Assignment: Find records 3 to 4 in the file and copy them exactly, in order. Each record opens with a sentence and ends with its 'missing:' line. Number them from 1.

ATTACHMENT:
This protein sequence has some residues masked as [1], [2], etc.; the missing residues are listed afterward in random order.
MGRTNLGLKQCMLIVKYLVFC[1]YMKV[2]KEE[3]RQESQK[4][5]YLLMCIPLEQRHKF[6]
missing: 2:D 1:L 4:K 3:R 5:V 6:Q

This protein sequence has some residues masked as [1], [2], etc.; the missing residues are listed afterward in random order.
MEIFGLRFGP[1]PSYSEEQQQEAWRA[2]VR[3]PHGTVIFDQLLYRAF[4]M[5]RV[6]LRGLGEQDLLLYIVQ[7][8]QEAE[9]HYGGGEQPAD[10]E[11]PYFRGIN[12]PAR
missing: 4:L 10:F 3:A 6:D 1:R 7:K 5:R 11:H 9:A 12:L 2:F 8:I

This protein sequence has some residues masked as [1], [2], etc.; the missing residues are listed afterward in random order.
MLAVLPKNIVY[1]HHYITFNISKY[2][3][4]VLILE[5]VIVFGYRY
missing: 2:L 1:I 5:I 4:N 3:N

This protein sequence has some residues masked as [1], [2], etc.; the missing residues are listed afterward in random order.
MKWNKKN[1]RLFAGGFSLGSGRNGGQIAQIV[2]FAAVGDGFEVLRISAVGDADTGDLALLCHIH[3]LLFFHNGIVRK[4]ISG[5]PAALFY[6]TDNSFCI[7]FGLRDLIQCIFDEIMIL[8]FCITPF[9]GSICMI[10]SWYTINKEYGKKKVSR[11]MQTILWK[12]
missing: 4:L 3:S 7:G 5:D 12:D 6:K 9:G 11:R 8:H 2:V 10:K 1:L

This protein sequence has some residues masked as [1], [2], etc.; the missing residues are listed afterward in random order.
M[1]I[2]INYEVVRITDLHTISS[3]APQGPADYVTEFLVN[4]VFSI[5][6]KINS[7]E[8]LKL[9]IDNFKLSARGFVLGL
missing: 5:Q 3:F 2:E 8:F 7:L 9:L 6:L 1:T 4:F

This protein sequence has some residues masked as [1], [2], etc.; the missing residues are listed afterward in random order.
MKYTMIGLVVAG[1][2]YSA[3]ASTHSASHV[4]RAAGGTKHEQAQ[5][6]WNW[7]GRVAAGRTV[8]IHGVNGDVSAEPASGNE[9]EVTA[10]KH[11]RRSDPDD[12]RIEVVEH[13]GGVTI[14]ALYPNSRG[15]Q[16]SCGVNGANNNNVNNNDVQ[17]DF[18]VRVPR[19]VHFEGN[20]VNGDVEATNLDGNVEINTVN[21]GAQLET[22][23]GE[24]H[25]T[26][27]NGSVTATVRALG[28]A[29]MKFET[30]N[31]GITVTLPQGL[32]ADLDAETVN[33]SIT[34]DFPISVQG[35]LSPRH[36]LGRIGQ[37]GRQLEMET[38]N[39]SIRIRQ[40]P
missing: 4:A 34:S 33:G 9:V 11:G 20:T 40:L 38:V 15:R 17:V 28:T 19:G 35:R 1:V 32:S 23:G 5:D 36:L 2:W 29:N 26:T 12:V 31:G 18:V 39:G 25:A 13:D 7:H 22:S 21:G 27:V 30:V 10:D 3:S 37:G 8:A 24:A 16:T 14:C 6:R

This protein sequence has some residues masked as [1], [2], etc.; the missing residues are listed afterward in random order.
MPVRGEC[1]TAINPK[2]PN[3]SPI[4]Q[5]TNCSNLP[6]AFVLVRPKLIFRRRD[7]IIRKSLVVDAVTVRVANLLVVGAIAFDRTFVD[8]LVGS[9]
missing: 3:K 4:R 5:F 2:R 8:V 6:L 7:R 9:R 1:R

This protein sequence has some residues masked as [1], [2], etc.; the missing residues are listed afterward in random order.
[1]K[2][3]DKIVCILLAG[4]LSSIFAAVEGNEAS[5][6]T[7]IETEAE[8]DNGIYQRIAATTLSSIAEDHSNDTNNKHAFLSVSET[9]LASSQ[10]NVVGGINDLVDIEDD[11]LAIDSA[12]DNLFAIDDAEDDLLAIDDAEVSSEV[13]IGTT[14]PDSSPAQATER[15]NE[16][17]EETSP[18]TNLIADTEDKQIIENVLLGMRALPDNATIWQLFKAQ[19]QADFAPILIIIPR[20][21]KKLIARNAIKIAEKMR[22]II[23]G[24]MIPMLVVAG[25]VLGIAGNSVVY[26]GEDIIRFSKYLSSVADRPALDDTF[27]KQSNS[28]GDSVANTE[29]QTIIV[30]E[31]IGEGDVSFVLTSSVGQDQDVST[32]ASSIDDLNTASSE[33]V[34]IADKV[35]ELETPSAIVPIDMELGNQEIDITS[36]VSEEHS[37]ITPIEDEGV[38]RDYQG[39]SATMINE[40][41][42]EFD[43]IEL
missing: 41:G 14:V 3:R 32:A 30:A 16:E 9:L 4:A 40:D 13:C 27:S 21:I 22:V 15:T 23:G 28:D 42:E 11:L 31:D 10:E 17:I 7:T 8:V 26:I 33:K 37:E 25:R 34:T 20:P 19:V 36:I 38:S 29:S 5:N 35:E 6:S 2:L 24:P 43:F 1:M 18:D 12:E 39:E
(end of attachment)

This protein sequence has some residues masked as [1], [2], etc.; the missing residues are listed afterward in random order.
MLAVLPKNIVY[1]HHYITFNISKY[2][3][4]VLILE[5]VIVFGYRY
missing: 2:L 1:I 5:I 4:N 3:N

This protein sequence has some residues masked as [1], [2], etc.; the missing residues are listed afterward in random order.
MKWNKKN[1]RLFAGGFSLGSGRNGGQIAQIV[2]FAAVGDGFEVLRISAVGDADTGDLALLCHIH[3]LLFFHNGIVRK[4]ISG[5]PAALFY[6]TDNSFCI[7]FGLRDLIQCIFDEIMIL[8]FCITPF[9]GSICMI[10]SWYTINKEYGKKKVSR[11]MQTILWK[12]
missing: 4:L 3:S 7:G 5:D 12:D 6:K 9:G 11:R 8:H 2:V 10:K 1:L